Shannon Shark of Metspolice.com has released an eBook entitled Send The Beer Guy.(Hey wait, aren’t I the beer guy?) I haven’t gotten a chance to read it yet, got a library book under the gun, but it’s on deck. I’ve heard it’s good, and Shannon was teasing some of the stories at the Mets Police awards in January.
I’ve joined Jeff Paternostro and Rob Castellano on the Amazin’ Avenue Audio the past two weeks. This week we talked about a whole bunch of stuff, from Sandy’s culpability for the current roster, the catchers, Stub Hub, some Mets prospects, and a bunch of other things. Check it out. If you haven’t been paying attention, I’ve been writing for Amazin’ Avenue a bunch too, so check that out as well.
Opening Day tickets will go on sale next Friday at 10am. There will be various pre-sales earlier in the week as well, and while most games won’t be that high in demand it’s still nice to get your tickets in hand sooner rather than later, especially if you know you want to get to one of the promotion dates such as Banner Day or David Wright Bobblehead Day. Of course, Opening Day tickets will be expensive as well given that it’s one of three premium games. Expect the cheapest seats to be at least $50. Dynamic pricing may make the price spike as tickets go on sale, and certain sections may drop in a couple of days after the initial rush dies down. Last year’s Opening Day was a record crowd though, so if you’re set on Opening Day or the Subway Series, don’t hesitate.
I’ve been kind of quiet this offseason, but baseball season is so close I can smell the Shake Shack so expect more posts, both here and at Amazin’ Avenue, which you can find a link to my posts on the right sidebar. Follow me on Twitter (Follow @Ceetar), and you can find Optimistic Mets Fan on Facebook and Google+ as well. I’ve also been known to post a lot of Mets pictures to Instagram.
Greg Prince pointed out that the Mr. Met on the new Mets batting practice cap isn’t wearing his own cap. As i’m a programmer fond of infinite recursion, I took to Photoshop to take care of that.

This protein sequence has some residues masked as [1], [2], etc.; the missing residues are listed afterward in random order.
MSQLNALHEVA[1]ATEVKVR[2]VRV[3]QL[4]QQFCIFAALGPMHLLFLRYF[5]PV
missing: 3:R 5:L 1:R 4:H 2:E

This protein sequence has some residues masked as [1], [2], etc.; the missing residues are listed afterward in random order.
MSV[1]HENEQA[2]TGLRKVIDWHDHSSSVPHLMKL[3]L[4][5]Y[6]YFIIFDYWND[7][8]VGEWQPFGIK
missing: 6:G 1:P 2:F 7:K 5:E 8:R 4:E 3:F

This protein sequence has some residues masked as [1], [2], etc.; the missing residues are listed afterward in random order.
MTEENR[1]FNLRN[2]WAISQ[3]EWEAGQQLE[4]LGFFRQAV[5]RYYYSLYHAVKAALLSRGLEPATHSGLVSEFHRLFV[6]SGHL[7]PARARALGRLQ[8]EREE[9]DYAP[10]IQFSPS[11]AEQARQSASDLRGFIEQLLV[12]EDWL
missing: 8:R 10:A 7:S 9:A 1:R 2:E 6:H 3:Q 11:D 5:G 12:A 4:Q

Welcome to the inaugural #spinit post, where I try to be cloyingly positive about reader-submitted topics. To submit a topic for me to ‘spin’, tweet (And follow) me @Ceetar with the hashtag #spinit or email me at firstname.lastname@example.org.
— MK (@attgig) January 14, 2013
It’d be easy to simply reference the blind nut principle with bullpens; sooner or later these relievers are going to have good years, but I don’t think that’s necessary. The Mets bullpen has the potential to be pretty good in 2013, and certainly ‘decent’ is a low bar.
Bobby Parnell is a good reliever. He was their best reliever last year, and he throws hard. That’s a start. The Mets have a handful of fringe type prospects and young pitchers that can throw some that they can mix and match in the bullpen. Guys like Josh Edgin, Robert Carson, Elvin Ramirez and even Jeurys Familia and Jenrry Mejia.
The Mets did fill their bullpen with some signings as well. Brandon Lyon is usually pretty good. He can certainly help.
LaTroy Hawkins is 40 years old, but he’s been pretty reliable as a pitcher over the years. He put up a decent year last year after an awesome one for the Brewers in 2011. If he has anything less in the tank, he should be good for some innings.
Pedro Feliciano re-signed with the Mets. He’s always been an excellent lefty reliever, and if he’s sufficiently recovered from the woes associated with being a Yankee, he could definitely be an asset.
Another pickup to keep an eye on is Greg Burke. Burke made some mechanic adjustments that led to a really terrific year for the Orioles AAA team. He throws side-arm now, and can hopefully use his newfound delivery to get some big outs for the Mets in 2013.
Bullpens are so often a crap shoot, but with the young arms and the potential of some of the other guys, there’s a good chance it can be a strength for the Mets in 2013. This is without mentioning Frank Francisco as a bounce back candidate. He really under-performed his peripherals last season, so perhaps this year he has a less volatile year and locks down his innings.
Baseball parlance refers to the “turkey wattle.” What is it?
Mouse over here for the answer.
Tags: baseball trivia
Mets news is starting to pick up a little, with Spring Training on the horizon.
Metspolice posted a picture of an old Shea van parked in the Citi Field parking lot and asks you to caption it.
Bobby Valentine may be headed to SNY. Would love to see this; Valentine’s an intelligent baseball guy who I could listen to talk baseball for hours.
Sadly, one of the Mets depth pickups at Catcher, Landon Powell, lost his baby daughter.